New MacBook Pro performance degrades with the battery removed

New MacBook Pro performance degrades with the battery removed

Summary: Gearlog has discovered a weird issue with the latest generation (Late 2008) MacBook Pros – they run like dogs when the battery is removed. To the tune of a 37-percent drop in speed without the battery.

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Gearlog has discovered a weird issue with the latest generation (Late 2008) MacBook Pros – they run like dogs when the battery is removed. To the tune of a 37-percent drop in speed without the battery.

Zach Honig benchmarked a 2.53GHz MacBook Pro with Maxon's Cinebench R10. With a battery the MacBook Pro scored 5,549, without 3,504.

An Apple support article (HT2332) claims that the performance drop in both the MacBook and MacBook Pro "prevents the computer from shutting down if it demands more power than the A/C adaptor alone can provide." It also warns again using the notebooks without the adaptor connected because "accidentally bumping the A/C adaptor could disconnect power and shutdown the computer."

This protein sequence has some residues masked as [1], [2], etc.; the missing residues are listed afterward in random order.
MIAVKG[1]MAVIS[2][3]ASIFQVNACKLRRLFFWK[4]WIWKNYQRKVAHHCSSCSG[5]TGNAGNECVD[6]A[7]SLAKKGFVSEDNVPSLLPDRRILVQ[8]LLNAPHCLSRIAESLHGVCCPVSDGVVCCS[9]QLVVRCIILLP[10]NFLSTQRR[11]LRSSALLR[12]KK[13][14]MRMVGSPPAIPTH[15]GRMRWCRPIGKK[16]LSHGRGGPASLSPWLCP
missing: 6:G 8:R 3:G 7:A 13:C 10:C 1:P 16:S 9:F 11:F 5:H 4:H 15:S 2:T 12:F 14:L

Why would anyone want to use a MacBook without the battery, anyway?

(Tip: Chuck Freedman, Wired Gadget Lab)

Topics: Laptops, Apple, Hardware, Mobility

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21 comments
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  • They run even slower with the CPU pulled.

    Infact, pull out the hard drive motherboard and RAM and it virtually stops working.
    Tigertank
    • Re: No CPU

      LMAO!

      But, after removing those items, dropping them from a tall building speeds them back up. In fact, they get faster the further they fall. But talk about a bad computer crash if you disengage the buffer at the bottom.
      Software Architect 1982
      • They fall faster than windows boxes